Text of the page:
Wednesday, June 27th 2018

SD Express is a New Memory Card Standard That Leverages PCIe and NVMe

The SD Association announced today SD Express which adds the popular PCI Express and NVMe interfaces to the legacy SD interface. The PCIe interface delivering a 985 megabytes per second (MB/s) maximum data transfer rate and the NVMe upper layer protocol enables advanced memory access mechanism, enabling a new world of opportunities for the popular SD memory card. In addition, the maximum storage capacity in SD memory cards grows from 2 TB with SDXC to 128 TB with the new SD Ultra Capacity (SDUC) card. These innovations maintain the SDA's commitment to backward compatibility and are part of the new SD 7.0 specification.

"SD Express' use of popular PCIe and NVMe interfaces to deliver faster transfer speeds is a savvy choice since both protocols are widely used in the industry today and creates a compelling choice for devices of all types," said Mats Larsson, Senior Market Analyst at Futuresource. "The SD Association has a robust ecosystem with a strong history of integrating SD innovations and has earned the trust of consumers around the world."
SD Express keeps pace with growing performance levels of mobile and client computing, imaging and automotive as they adopt faster communication and embedded storage protocols designed to make processing data faster.

"With SD Express we're offering an entirely new level of memory card with faster protocols turning cards into a removable SSD," said Hiroyuki Sakamoto, SDA president. "SD 7.0 delivers revolutionary innovations to anticipate the needs of forthcoming devices and content rich and speed hungry applications."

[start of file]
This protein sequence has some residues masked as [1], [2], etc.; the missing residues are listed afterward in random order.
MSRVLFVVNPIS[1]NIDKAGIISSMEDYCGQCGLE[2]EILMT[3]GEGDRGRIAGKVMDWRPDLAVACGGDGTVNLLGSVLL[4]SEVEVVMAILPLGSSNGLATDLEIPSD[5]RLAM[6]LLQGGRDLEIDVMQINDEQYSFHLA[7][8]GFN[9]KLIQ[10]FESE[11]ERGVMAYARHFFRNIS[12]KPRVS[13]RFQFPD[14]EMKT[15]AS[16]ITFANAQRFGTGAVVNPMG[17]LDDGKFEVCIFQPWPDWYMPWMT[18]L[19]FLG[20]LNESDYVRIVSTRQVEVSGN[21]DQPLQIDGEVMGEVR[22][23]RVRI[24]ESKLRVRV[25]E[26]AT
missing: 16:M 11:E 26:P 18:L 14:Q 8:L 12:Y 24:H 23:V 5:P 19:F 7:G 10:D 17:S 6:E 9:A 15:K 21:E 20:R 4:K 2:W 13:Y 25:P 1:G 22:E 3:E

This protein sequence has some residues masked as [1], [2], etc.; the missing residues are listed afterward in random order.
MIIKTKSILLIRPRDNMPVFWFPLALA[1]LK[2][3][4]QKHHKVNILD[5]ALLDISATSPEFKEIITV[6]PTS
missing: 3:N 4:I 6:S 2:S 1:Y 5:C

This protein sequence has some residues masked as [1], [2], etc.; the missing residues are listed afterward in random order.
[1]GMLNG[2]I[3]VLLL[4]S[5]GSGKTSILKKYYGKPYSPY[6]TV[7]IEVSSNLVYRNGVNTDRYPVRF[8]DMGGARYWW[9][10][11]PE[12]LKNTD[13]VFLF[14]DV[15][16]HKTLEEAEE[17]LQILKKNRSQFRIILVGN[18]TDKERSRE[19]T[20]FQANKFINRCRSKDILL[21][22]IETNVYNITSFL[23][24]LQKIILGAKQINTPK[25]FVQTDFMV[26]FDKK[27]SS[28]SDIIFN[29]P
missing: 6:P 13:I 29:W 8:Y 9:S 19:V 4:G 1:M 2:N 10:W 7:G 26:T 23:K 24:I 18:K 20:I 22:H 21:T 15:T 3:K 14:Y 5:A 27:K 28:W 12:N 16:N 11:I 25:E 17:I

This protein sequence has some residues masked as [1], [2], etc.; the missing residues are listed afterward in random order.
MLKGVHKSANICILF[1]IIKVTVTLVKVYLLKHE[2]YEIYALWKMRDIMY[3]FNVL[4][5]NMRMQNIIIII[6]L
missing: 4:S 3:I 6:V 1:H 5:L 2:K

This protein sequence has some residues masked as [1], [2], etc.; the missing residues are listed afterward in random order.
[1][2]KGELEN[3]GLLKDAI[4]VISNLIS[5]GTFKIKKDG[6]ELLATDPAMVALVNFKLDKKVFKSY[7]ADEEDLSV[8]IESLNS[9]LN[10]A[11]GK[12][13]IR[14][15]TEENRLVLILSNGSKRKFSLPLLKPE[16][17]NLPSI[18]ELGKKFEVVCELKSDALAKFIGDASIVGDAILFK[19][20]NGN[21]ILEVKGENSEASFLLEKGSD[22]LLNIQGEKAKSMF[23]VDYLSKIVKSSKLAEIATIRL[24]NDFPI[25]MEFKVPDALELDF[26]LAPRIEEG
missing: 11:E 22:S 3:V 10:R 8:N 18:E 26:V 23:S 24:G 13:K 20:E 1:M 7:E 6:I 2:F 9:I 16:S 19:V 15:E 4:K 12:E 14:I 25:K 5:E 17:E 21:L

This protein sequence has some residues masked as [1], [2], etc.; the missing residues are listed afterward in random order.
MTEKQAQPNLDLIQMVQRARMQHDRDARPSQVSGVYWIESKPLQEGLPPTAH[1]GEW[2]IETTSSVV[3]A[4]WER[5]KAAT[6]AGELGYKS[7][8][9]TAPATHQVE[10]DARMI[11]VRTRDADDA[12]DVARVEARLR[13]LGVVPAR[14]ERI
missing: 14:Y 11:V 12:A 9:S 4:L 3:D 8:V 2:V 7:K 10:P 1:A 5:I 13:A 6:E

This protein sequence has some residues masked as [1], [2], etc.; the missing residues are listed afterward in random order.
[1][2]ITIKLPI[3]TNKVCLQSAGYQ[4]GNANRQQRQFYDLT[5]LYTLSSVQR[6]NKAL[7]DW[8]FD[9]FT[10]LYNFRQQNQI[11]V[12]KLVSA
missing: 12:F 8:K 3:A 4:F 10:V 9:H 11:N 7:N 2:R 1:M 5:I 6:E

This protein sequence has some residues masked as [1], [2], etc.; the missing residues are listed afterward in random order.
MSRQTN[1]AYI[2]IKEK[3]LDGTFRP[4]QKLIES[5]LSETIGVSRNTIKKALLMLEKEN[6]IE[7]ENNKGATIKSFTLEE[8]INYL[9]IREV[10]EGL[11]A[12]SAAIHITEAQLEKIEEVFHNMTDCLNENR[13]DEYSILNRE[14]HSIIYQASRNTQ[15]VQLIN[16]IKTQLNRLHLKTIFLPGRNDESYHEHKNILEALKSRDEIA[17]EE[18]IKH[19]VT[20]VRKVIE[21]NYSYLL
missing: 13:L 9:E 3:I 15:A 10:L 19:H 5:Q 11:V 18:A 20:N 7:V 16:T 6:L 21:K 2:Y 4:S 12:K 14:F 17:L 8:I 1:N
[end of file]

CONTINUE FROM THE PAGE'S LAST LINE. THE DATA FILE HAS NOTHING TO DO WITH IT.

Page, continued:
"PCI-SIG is pleased to have teamed with the SDA to collaborate on this innovation for the world's leading removable memory card - SD," said Al Yanes, PCI-SIG president and chairman. "PCIe specification conformance tests are available today by major test vendors, offering a significant advantage for any new PCIe adopter."

SD Express delivers speeds necessary to move large amounts of data generated by data-intense wireless communication, super-slow motion video, RAW continuous burst mode and 8K video capture and playback, 360 degree cameras/videos, speed hungry applications running on cards and mobile computing devices, ever evolving gaming systems, multi-channel IoT devices and automotive to name a few. SD Express will be initially offered on SDUC, SDXC and SDHC memory cards.

"NVMe is the industry-recognized performance SSD interface from the client to the datacenter, shipping in millions of units," said Amber Huffman, NVM Express Inc. president. "Consumers will benefit by SD Association adopting the NVMe specification for their new SD Express cards."

SD Express uses the well-known PCIe 3.0 specification and NVMe v1.3 protocols defined by PCI-SIG and NVM Express, respectively, on the second row of pins used by UHS-II cards today. By relying on successful protocols already in the marketplace, the SDA gives the industry an advantage allowing utilization of existing test equipment and saving in development process by usage of existing building blocks used in existing designs. These cards also provide system developers new options offered by PCIe and NVMe capabilities, such as Bus Mastering, Multi Queue (without locking mechanism) and Host Memory Buffer. A new video explains more about SD Express.